Watervliet City Schools part of consortium that wins $1.2 million to offer virtual classes
December 3, 2012
A consortium of Capital Region BOCES and seven area school districts, including Watervliet, have won a $1.2 million grant from the New York State Education Department to develop virtual Advanced Placement courses for high school students.
Other districts in the Capital Region Virtual AP Consortium include: Cobleskill-Richmondville Central School District, Cohoes City School District, Duanesburg Central School District, Mohonasen Central School District, Schoharie Central School District, and Sharon Springs Central School District. Capital Region BOCES’ Northeastern Regional Information Center and Educational Support Services staff are serving as leads for the program.
The 18-month “Virtual Advanced Placement” (VAP) grant will fund the development of four blended virtual Advanced Placement (AP) courses, which will be delivered to students in all the districts through a mix of online and face-to-face teaching. The program will also increase the number of low-income students taking AP classes, which could result in those students earning college credit in high school.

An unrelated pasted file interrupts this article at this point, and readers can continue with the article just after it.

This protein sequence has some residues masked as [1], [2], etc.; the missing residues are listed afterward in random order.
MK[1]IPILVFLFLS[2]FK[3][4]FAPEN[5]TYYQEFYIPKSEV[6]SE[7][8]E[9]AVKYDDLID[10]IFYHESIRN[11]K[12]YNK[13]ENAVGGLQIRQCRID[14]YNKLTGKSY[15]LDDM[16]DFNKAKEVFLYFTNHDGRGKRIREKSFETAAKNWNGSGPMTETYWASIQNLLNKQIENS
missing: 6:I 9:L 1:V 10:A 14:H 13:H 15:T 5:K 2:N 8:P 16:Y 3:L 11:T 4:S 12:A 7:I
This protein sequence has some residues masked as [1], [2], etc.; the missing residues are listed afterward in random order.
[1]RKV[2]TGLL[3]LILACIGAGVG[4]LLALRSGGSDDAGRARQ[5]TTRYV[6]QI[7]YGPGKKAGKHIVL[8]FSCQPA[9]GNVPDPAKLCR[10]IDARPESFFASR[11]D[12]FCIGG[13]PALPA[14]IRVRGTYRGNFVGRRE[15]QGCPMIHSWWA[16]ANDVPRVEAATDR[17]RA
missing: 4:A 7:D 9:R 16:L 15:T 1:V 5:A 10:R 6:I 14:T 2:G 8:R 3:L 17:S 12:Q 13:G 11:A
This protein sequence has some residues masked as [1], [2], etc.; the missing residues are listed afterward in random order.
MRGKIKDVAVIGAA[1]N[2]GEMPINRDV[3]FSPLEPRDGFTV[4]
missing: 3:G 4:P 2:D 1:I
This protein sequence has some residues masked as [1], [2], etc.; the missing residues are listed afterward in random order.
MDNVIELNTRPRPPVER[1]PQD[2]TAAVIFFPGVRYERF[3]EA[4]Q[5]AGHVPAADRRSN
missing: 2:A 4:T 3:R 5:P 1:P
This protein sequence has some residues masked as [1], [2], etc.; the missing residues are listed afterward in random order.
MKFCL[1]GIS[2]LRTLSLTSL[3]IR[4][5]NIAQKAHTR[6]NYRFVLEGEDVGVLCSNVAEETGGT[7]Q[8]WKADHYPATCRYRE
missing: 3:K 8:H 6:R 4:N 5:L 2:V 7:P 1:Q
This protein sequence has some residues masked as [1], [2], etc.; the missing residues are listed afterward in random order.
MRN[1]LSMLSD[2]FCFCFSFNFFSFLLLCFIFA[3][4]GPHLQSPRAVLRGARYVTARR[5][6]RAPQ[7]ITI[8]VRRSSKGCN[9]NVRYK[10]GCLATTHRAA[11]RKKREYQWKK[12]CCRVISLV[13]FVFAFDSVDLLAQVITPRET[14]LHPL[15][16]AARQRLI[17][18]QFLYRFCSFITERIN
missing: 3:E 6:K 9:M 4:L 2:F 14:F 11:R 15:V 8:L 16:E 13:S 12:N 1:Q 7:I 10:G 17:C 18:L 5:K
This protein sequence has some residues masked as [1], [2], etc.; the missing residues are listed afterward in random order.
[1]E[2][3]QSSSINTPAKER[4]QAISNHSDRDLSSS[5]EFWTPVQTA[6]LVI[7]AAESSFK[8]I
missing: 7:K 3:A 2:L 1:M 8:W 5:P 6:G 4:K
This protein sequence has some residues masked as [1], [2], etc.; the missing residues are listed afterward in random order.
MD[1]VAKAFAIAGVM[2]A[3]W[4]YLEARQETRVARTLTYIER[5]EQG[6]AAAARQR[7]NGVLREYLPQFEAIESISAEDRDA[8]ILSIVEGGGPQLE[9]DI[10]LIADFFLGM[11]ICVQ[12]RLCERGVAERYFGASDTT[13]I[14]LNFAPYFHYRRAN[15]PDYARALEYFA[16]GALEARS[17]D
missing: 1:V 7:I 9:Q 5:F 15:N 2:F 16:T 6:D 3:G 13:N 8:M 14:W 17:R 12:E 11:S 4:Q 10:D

The grant was one of only 17 awarded state-wide, and one of only nine consortiums across the state to receive funding. The grant was written by Capital Region BOCES’ Grants & Development Service.
“This grant award is great news for our students and our district. It will give us the ability to offer additional higher-level courses for students that will increase their opportunities to earn college credits while still in high school,” said Superintendent Dr. Lori Caplan. “At the same time, this funding is important for a district like ours because it will help provide new technology to support student learning, which we could not afford to pay for through our regular budget given the difficult fiscal realities our district is facing.”
In a press release announcing the awards, New York State Education Commissioner John B. King Jr. said “VAP will open the door to virtual classrooms that will let students take courses on their own schedule and learn at their own pace. We want every student to be ready for college and careers, not just those who live in districts that can afford to offer AP classes.”
The grant awarded to the Capital Region Virtual AP Consortium will fund:
Extensive professional development for teams of teachers and administrators on creating virtual courses.
AP testing fees for students who are low-income.
Interactive video systems (including cameras, projection displays and audio equipment) for the seven school districts.
Tablets (with data plans where necessary) for all students taking the new courses.